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Patience pays off for ‘The Black Doctor of Paddington’

PASSION FOR THE POOR: Dr John Alcindor was awarded a Red Cross Medal for his efforts in the Great War

WHEN TRINIDADIAN doctor John Alcindor (1873 –1924) was rejected as a medic by the British army at the start of the First World War because of his “colonial origin”, he found a new way to serve his adopted country.

He used his skills as a volunteer with the British Red Cross, treating wounded soldiers at London railway stations as they returned from the battlefields.

His contribution earned Alcindor – known as the ‘Black Doctor of Paddington’ – a Red Cross Medal.


To commemorate the 100th anniversary of the war and the ordinary men and women who contributed to the war effort, Alcindor has now been recognised with a blue heritage plaque from the Nubian Jak Community Trust, with support from the Edward Harvest Trust. Reshma Bissoon-Deokie, acting High Commission for Trinidad and Tobago, called Alcindor one of her country’s “brilliant sons”, adding: “We hope his story can serve to inspire future generations.”

The Lord Mayor of Westminster, Councillor Audrey Lewis, said: “When Alcindor passed away, his loss was felt by everyone he came into contact with. It is right that we remember and celebrate his life.”

 The plaque is part of a six-month project backed by the Heritage Lottery Fund called From Sea to Land and Skies which looks at the contributions of black servicemen and women from 1914-1918.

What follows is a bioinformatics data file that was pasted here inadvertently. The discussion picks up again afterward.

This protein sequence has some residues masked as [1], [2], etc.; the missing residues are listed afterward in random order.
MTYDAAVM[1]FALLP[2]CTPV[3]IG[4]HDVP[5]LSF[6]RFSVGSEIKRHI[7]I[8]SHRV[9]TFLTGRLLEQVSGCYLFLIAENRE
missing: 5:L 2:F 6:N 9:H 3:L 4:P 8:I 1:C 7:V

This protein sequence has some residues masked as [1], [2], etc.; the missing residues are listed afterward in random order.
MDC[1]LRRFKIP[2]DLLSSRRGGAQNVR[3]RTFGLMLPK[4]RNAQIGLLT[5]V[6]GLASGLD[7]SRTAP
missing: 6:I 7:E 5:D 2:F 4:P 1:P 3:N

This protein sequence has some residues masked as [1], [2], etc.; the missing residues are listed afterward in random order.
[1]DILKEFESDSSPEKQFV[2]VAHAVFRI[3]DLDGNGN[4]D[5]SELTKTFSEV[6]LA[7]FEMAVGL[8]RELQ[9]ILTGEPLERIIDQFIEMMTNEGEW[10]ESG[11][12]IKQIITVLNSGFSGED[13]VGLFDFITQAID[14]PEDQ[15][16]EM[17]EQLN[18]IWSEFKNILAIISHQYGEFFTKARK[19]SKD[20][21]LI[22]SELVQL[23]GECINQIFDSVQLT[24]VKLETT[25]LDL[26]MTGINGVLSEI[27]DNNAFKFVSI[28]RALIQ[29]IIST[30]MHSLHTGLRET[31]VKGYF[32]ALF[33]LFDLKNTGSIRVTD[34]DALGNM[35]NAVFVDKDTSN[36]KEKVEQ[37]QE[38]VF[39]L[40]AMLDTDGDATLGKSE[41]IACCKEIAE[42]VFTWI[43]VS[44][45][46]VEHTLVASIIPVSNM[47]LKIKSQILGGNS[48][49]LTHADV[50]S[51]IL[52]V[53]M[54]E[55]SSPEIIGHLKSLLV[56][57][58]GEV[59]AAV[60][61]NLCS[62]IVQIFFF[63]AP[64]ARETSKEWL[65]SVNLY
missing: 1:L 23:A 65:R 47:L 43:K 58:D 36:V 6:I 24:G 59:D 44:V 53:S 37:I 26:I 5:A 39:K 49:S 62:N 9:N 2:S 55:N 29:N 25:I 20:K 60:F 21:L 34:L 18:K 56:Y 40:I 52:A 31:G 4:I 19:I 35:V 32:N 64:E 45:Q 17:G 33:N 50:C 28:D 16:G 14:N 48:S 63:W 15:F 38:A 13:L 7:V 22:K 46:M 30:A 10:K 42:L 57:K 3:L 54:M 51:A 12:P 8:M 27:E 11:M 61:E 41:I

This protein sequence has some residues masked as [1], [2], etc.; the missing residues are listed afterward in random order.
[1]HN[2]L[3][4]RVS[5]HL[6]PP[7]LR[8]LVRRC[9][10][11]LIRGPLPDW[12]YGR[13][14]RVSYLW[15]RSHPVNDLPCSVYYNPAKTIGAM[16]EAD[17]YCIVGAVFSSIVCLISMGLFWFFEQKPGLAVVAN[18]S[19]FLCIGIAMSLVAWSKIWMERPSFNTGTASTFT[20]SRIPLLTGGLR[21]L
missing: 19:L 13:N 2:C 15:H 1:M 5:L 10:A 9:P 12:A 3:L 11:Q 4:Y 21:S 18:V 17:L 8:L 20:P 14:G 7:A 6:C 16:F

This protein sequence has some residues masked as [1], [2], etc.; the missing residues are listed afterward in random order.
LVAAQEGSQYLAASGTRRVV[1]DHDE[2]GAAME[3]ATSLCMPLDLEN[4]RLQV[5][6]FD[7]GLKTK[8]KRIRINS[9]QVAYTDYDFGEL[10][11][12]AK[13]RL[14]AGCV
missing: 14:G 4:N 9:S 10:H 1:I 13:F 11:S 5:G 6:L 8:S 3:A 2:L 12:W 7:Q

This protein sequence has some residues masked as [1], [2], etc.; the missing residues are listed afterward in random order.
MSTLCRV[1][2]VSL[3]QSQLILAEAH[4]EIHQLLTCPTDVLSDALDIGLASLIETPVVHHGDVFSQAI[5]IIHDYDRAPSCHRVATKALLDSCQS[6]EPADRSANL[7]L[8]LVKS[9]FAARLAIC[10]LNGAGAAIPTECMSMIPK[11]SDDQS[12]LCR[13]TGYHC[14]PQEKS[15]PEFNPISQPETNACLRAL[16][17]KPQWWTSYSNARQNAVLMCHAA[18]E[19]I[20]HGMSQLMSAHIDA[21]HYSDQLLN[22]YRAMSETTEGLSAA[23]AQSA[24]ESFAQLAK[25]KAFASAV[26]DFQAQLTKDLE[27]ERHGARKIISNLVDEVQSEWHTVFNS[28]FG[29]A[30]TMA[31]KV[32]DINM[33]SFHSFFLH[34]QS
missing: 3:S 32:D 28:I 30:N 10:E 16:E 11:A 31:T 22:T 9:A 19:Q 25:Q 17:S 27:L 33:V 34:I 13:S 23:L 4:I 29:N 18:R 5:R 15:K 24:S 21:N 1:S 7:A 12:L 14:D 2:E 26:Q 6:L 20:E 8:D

Alcindor was respected for many other reasons both within and outside of his field. He fought for racial equality and was president of Pan-African group African Progress Union, which brought together activists of African heritage who held “advanced African ideas in liberal education.”

LASTING LEGACY: A heritage plaque has been erected outside the surgery Alcindor started

Alcindor’s granddaughter, Bar Holmes, said: “Although our grandfather never knew his grandchildren because he died in 1924, we are immensely proud of his passion for both helping those who could not afford to pay for GP services in those days, and for his fight to promote racial equality at that time. We very much appreciate that his efforts have been recognised.”

Born in Trinidad in 1873, Alcindor attended St Mary’s College in Port-of-Spain, where the late publisher John La Rose – former chair of the George Padmore Institute in London – later studied.


He won a scholarship to Edinburgh University and graduated in 1899. He worked at a number of London hospitals before setting up his own Harrow Road practice in 1907 where the plaque now has pride of place. At the height of his career, he was the senior district medical officer for Paddington in 1921.

Jak Beula, chair of the Nubian Jak commemorative plaque scheme, said: “After setting up his medical practice of Harrow Road, Dr Alcindor carried out research and published papers on cancer, tuberculosis and influenza. As a member of the committee of the National Council for Combating Vene-real Diseases he worked to prevent syphilis and tuberculosis in Great Britain.”

Historian Jeff Green added: “For over 20 years, Dr Alcindor aided thousands of people in Paddington. He was also a respected cricketer, Catholic, and president of the African Progress Union. His death at the age of 50 was a great loss to the sick and to the Caribbean and African community.”

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